Is football suffering from a short-term memory problem?
"We have to hold on to our values and our rights and at the moment, the situation for Luka is that he is under club discipline."
"Hopefully the situation does not drag on"
"It doesn't help Luka and it doesn't help solve in any way the situation."
Reading these quotes from Tottenham manager Andre Villas-Boas this week, it was hard not to chuckle over the large dollops of irony that were dripping from the Portuguese's words. Rewind one year and it was Villas Boas' who was actively pursuing the wantaway Croatian and have no doubts, agents and advisers would have been telling Modric that the best way to force a move through was to behave exactly as he is doing now. Modric has not yet handed in a transfer request as that is a last resort (as doing so instantly forfeits the significant and ironically termed "loyalty bonus" written in to every contract) but that may well be his next move.
Just down the Seven Sisters road, Arsenal are enduring a not wholly dissimilar nature to their rivals, with Robin Van Persie clearly set for the exit but his destination still unknown. Many Arsenal fans as well as many more neutral observers cannot wait to line up to slam the Dutchmen with all the usual weapons in the football fans' arsenal (no pun intended) of vocabulary. "Mercenary", "money grabber", "disloyal" the list goes on.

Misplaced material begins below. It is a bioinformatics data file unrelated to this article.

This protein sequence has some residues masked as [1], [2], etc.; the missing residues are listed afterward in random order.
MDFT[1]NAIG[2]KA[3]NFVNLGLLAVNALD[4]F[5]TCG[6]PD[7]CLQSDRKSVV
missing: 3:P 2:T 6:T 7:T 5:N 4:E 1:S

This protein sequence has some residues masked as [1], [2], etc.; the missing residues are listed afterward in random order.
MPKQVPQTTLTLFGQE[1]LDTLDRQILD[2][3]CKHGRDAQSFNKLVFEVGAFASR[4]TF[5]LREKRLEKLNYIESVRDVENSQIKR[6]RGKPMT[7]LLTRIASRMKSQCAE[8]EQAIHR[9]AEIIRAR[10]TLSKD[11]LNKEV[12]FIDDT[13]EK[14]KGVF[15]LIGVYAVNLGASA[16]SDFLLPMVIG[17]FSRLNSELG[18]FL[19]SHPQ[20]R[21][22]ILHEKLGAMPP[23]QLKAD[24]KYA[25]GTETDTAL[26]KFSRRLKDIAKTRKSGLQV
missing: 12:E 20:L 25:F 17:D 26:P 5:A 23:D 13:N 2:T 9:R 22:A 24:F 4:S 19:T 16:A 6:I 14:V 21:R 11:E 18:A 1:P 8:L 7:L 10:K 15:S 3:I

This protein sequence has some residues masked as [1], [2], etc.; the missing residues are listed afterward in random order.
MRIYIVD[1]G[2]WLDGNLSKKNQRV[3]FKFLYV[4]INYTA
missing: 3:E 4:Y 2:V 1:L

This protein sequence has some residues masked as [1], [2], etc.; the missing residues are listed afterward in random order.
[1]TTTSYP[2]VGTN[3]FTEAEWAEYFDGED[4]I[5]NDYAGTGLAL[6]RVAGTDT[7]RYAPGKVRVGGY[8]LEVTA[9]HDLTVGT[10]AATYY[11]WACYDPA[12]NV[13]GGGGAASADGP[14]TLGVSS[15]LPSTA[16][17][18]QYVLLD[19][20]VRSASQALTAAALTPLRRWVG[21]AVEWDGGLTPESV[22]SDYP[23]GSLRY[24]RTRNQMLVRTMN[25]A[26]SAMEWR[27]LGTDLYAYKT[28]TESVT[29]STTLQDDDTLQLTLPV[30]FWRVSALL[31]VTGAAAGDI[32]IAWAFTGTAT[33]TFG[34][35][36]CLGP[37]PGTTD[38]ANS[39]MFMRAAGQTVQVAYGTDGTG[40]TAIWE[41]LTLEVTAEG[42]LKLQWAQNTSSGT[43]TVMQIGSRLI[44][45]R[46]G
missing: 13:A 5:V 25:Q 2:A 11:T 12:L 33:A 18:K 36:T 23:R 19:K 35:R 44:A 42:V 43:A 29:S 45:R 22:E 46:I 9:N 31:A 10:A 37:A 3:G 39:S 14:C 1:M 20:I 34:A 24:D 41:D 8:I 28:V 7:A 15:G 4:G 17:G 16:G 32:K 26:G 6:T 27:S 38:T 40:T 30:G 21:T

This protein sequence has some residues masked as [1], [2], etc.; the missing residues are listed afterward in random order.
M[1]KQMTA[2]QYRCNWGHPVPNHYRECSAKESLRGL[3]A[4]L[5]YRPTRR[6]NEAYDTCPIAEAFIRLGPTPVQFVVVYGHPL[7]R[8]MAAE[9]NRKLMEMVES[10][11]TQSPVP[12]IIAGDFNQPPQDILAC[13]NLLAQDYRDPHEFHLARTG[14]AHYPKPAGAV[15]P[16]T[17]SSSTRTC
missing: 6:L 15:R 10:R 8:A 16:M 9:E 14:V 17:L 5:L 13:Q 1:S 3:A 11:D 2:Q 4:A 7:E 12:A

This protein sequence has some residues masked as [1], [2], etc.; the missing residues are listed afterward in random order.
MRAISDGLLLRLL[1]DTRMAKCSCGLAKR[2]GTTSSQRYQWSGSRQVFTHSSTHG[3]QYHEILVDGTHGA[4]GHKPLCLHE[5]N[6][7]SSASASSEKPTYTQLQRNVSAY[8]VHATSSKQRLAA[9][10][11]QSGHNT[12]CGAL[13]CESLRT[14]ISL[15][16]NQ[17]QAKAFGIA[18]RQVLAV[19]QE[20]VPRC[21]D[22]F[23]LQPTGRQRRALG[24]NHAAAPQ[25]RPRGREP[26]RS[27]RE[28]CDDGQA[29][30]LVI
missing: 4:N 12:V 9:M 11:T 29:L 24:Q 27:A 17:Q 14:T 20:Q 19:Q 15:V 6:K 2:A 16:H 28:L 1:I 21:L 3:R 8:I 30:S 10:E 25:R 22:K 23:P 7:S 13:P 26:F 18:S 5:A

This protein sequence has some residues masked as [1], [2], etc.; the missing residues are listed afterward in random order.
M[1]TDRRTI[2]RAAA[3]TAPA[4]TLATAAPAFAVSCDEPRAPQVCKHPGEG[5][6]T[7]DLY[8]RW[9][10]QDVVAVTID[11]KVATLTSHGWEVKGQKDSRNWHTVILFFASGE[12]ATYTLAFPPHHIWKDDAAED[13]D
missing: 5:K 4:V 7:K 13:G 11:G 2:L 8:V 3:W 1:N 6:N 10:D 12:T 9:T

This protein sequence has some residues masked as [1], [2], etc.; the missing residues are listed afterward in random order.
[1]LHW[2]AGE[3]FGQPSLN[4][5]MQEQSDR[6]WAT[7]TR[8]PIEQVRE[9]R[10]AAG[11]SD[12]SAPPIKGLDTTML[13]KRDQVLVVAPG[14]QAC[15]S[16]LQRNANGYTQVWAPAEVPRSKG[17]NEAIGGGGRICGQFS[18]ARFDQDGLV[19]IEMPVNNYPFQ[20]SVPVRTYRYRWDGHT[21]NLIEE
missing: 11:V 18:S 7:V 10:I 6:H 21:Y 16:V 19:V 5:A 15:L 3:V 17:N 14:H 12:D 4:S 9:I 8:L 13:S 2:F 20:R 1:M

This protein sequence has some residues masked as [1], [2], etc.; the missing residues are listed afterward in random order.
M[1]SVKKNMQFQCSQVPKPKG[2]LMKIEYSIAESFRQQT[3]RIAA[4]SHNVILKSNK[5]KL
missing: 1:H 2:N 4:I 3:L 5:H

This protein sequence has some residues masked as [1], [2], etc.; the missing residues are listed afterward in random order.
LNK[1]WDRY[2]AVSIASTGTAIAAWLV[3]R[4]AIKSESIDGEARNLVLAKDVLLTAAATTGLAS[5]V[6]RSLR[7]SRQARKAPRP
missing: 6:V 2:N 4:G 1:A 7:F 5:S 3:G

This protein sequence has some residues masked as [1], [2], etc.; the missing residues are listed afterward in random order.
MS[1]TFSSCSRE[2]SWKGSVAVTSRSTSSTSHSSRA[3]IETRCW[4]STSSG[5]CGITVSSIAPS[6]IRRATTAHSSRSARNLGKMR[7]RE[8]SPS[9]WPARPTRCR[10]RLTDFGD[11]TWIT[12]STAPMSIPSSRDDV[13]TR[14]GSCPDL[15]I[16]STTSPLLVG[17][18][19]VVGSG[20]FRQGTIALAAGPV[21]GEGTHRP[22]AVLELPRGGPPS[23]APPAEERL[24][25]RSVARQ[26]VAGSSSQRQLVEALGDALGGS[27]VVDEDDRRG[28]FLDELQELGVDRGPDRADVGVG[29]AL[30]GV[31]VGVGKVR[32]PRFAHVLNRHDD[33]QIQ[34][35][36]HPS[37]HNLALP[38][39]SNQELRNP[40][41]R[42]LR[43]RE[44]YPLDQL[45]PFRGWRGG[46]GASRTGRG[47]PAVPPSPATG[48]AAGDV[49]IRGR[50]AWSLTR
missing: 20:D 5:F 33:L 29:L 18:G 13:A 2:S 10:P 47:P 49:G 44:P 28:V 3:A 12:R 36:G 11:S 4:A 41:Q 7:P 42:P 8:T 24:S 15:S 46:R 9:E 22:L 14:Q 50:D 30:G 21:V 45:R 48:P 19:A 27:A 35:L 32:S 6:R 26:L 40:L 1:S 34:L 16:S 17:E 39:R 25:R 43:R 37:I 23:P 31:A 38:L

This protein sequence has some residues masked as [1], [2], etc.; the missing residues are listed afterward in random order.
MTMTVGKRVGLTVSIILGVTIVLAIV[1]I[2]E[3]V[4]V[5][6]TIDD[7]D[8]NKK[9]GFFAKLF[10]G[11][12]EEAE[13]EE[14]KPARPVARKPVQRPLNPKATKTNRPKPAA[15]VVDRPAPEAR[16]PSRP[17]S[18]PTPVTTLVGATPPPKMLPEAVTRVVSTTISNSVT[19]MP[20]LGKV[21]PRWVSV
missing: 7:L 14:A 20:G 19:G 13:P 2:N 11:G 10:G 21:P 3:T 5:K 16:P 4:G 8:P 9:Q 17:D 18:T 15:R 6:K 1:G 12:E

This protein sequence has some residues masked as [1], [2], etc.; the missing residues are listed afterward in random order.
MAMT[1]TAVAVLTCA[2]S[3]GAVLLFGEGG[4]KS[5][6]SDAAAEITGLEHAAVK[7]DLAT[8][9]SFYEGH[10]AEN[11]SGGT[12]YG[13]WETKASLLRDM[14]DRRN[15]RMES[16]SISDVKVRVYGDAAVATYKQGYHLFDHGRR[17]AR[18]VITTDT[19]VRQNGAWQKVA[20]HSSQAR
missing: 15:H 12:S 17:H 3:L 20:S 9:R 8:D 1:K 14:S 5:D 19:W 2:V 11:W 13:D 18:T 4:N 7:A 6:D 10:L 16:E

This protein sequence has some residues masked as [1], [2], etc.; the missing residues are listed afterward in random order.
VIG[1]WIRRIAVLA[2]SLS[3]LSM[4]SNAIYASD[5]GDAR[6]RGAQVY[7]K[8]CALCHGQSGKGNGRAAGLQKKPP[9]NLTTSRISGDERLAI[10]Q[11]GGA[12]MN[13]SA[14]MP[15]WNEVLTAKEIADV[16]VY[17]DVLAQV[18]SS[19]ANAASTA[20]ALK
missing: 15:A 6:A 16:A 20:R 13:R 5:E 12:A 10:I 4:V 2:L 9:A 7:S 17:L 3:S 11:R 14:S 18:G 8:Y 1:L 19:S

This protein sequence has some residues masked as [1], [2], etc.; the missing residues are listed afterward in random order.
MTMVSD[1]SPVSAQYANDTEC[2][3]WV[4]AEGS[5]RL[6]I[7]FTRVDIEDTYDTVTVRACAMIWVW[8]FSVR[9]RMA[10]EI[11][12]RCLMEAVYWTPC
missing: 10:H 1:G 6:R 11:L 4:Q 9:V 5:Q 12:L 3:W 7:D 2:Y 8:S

Yet Roy Keane made a point in his autobiography that still resonates just as much today as it did nearly a decade ago when the Irishman, or lets be fair his ghost writer, wrote it. Clubs and fans will always talk about loyalty when it suits them but if a club wants to rid itself of players such as Nicklas Bendtner, Andrei Arshavin, Marouane Chamakh etc, no one talks of disloyalty then. No one talks the club being a "mercenary" and "money grabbing" to get players of the books so to clear space and funds for new arrivals.
Loyalty, whilst not dead, is certainly in the ICU. All these people lining up to condemn players such as Van Persie and Modric, not to mention men such as Sol Campbell and Rio Ferdinand (who were subject to some truly horrific vitriol by Tottenham and Leeds fans respectively), I'm certain that none of them ever left a company or a job in pursuit of another opportunity that they perceived to other greater rewards; financial or otherwise.
With both Modric and Van Persie can anybody truly argue that they do not stand to increase both their likelihood of success and of greater income by moving clubs. Modric is wanted by Real Madrid who have won the Champions League nine times which is exactly nine times more than Tottenham have. Likewise Van Persie is reportedly being courted by Manchester City, Manchester United and Juventus. Two of which one their domestic league last season, whilst United's record in the time Van Persie has been at Arsenal reads: 4 league titles, 1 Champions League title and two more finals, 1 Club World Cup and 2 Carling Cups. As much as Arsenal fans (and this writer is a season ticket holder) hate to admit, they are simply not competing on the same level anymore.